Introduction to Symposium: Perspectives on Dispute Resolution in the Twenty-First Century

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Without doubt, popular rhetoric puts forth the image of an American system of dispute resolution in need of reform and striving for reform. Whether reality accords with rhetoric is, of course, open to question. On the one hand, one can certainly argue that popular perceptions of a “litigation crisis” are overwrought and that as a whole, American dispute resolution is not doing all that badly. Everything is relative. American dispute resolution, like the American legal profession, may not be perfect, but it arguably is doing as well as or better than other American institutions such as the stock market, investment banking houses, Arthur Andersen, the FBI, the CIA, and Congress. I might even go out on a limb and suggest that the nation's system of dispute resolution (both civil and criminal) is doing a lot better than the Florida electoral machinery.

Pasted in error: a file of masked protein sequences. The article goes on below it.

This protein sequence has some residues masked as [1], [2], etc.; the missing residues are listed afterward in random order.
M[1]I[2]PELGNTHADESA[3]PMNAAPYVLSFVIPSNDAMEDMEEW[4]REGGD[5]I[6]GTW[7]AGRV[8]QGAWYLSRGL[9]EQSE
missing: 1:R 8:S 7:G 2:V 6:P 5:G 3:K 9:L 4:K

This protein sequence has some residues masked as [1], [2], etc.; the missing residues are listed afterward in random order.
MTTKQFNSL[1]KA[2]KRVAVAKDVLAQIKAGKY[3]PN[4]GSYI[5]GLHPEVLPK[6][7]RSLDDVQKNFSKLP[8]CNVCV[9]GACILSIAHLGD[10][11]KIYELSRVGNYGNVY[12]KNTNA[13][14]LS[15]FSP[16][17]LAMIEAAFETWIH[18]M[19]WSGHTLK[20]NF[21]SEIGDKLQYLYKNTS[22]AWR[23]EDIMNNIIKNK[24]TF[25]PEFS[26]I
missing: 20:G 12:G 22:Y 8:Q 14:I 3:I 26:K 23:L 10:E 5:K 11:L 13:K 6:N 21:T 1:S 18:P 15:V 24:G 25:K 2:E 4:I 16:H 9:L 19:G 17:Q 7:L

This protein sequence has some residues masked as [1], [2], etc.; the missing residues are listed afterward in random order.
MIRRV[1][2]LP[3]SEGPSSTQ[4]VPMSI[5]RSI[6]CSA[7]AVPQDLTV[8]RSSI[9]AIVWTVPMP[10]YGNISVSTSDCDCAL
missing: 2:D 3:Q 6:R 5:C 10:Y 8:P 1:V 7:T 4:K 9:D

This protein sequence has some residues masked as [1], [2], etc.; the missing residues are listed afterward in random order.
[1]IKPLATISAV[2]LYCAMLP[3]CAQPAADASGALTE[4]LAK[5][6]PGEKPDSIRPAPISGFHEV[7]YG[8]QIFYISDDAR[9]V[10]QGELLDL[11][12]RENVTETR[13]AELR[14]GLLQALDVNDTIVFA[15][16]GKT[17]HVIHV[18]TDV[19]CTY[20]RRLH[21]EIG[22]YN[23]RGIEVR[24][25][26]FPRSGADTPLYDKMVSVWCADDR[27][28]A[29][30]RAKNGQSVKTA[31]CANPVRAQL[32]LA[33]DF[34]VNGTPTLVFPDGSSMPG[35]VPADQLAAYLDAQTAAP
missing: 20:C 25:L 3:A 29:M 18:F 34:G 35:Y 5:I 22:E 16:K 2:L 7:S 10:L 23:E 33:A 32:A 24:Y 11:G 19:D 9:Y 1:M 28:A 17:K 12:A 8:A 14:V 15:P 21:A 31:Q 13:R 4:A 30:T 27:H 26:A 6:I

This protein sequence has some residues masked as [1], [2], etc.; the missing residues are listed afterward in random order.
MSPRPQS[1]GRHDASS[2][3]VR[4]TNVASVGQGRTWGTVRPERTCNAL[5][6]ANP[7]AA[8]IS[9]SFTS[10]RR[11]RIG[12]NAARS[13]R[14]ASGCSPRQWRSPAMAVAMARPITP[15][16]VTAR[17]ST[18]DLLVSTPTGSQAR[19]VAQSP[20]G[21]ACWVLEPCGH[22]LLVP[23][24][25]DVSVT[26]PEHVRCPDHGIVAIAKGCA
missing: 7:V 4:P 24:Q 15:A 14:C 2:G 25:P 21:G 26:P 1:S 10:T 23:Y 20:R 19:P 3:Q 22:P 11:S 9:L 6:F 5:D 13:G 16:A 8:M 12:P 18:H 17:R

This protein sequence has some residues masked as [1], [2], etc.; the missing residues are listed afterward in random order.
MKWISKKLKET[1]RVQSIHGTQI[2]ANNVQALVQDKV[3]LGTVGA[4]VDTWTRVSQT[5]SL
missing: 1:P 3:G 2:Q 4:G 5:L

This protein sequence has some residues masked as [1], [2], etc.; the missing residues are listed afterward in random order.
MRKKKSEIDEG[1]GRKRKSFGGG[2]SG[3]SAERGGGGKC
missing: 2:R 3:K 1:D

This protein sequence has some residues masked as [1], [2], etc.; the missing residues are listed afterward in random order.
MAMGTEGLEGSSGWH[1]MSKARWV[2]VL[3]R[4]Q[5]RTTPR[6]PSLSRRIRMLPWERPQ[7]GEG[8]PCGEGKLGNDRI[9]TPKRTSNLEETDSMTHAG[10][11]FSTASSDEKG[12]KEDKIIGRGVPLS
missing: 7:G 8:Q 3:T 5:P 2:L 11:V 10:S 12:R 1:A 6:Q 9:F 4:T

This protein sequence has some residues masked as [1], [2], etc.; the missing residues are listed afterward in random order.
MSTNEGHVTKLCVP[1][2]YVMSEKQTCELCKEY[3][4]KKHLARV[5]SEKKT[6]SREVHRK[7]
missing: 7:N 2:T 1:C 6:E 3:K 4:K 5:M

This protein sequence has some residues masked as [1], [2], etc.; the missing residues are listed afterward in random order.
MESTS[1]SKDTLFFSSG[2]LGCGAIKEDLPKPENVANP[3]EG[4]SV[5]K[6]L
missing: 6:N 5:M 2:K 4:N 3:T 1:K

On the proverbial other hand, the American disputing system has certainly been amending itself with frequency and zeal, a pattern that normally reflects an effort to “fix” a system in need of repair. On the “litigation wing” of the system, the past quarter-century has seen five significant packages of amendments revising the Federal Rules of Civil Procedure, three of them substantial and controversial. The Federal Rules of Evidence were enacted and the Evidence Advisory Committee buried and then resurrected to permanent status, from which it quickly swung into action, adding and amending federal evidence rules. On the non-litigation wing of the dispute resolution edifice, alternative dispute resolution has, during the past twenty-five years, gone from being an idea to a fad to an institution, so much so that ADR has become a centerpiece of modern legal training and non-litigation dispute professionals prefer to delete the word “alternative” when describing the process.

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3 Nev. L.J. 191 (2003).

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